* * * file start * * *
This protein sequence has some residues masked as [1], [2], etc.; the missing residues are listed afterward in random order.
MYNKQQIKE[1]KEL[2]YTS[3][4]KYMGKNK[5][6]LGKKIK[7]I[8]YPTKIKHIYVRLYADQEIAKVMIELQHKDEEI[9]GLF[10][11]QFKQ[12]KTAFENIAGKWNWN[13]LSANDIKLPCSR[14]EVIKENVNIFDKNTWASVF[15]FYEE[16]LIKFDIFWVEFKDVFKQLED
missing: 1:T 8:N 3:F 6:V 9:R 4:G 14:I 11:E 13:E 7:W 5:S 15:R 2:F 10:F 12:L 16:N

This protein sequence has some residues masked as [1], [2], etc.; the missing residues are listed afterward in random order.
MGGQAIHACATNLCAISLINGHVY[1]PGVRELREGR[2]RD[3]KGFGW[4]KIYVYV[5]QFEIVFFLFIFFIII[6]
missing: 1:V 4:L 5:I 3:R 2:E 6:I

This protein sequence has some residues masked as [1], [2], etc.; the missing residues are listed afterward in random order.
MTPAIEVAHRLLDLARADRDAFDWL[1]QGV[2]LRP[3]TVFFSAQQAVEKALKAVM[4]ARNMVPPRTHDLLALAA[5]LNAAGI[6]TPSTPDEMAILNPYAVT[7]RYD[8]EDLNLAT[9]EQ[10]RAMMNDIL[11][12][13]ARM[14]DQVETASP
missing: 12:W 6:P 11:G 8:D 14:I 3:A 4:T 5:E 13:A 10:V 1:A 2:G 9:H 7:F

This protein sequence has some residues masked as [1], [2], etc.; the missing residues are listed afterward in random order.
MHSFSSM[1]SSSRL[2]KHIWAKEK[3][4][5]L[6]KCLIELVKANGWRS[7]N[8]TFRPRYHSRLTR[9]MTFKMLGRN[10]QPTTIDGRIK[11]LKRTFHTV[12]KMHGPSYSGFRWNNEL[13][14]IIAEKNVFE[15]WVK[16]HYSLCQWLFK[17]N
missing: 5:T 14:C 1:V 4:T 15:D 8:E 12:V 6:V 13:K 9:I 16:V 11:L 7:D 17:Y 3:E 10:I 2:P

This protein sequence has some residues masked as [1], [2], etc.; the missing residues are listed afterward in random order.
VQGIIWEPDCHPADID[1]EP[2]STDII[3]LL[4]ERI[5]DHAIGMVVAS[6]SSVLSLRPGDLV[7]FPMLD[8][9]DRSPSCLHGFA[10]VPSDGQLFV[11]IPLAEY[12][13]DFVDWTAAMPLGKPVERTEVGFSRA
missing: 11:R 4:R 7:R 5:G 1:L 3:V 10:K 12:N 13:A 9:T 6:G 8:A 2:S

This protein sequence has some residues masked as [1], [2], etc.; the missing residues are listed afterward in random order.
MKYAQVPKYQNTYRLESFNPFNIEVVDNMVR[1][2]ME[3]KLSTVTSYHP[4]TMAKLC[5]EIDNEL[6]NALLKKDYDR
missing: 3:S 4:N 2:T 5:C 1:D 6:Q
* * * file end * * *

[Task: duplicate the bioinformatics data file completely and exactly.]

This protein sequence has some residues masked as [1], [2], etc.; the missing residues are listed afterward in random order.
MYNKQQIKE[1]KEL[2]YTS[3][4]KYMGKNK[5][6]LGKKIK[7]I[8]YPTKIKHIYVRLYADQEIAKVMIELQHKDEEI[9]GLF[10][11]QFKQ[12]KTAFENIAGKWNWN[13]LSANDIKLPCSR[14]EVIKENVNIFDKNTWASVF[15]FYEE[16]LIKFDIFWVEFKDVFKQLED
missing: 1:T 8:N 3:F 6:V 9:R 4:G 14:I 11:E 13:E 7:W 5:S 15:R 2:F 10:F 12:L 16:N

This protein sequence has some residues masked as [1], [2], etc.; the missing residues are listed afterward in random order.
MGGQAIHACATNLCAISLINGHVY[1]PGVRELREGR[2]RD[3]KGFGW[4]KIYVYV[5]QFEIVFFLFIFFIII[6]
missing: 1:V 4:L 5:I 3:R 2:E 6:I

This protein sequence has some residues masked as [1], [2], etc.; the missing residues are listed afterward in random order.
MTPAIEVAHRLLDLARADRDAFDWL[1]QGV[2]LRP[3]TVFFSAQQAVEKALKAVM[4]ARNMVPPRTHDLLALAA[5]LNAAGI[6]TPSTPDEMAILNPYAVT[7]RYD[8]EDLNLAT[9]EQ[10]RAMMNDIL[11][12][13]ARM[14]DQVETASP
missing: 12:W 6:P 11:G 8:D 14:I 3:A 4:T 5:E 13:A 10:V 1:A 2:G 9:H 7:F

This protein sequence has some residues masked as [1], [2], etc.; the missing residues are listed afterward in random order.
MHSFSSM[1]SSSRL[2]KHIWAKEK[3][4][5]L[6]KCLIELVKANGWRS[7]N[8]TFRPRYHSRLTR[9]MTFKMLGRN[10]QPTTIDGRIK[11]LKRTFHTV[12]KMHGPSYSGFRWNNEL[13][14]IIAEKNVFE[15]WVK[16]HYSLCQWLFK[17]N
missing: 5:T 14:C 1:V 4:T 15:D 8:E 12:V 6:V 13:K 9:I 16:V 11:L 7:D 17:Y 3:E 10:I 2:P

This protein sequence has some residues masked as [1], [2], etc.; the missing residues are listed afterward in random order.
VQGIIWEPDCHPADID[1]EP[2]STDII[3]LL[4]ERI[5]DHAIGMVVAS[6]SSVLSLRPGDLV[7]FPMLD[8][9]DRSPSCLHGFA[10]VPSDGQLFV[11]IPLAEY[12][13]DFVDWTAAMPLGKPVERTEVGFSRA
missing: 11:R 4:R 7:R 5:G 1:L 3:V 10:K 12:N 13:A 9:T 6:G 8:A 2:S

This protein sequence has some residues masked as [1], [2], etc.; the missing residues are listed afterward in random order.
MKYAQVPKYQNTYRLESFNPFNIEVVDNMVR[1][2]ME[3]KLSTVTSYHP[4]TMAKLC[5]EIDNEL[6]NALLKKDYDR
missing: 3:S 4:N 2:T 5:C 1:D 6:Q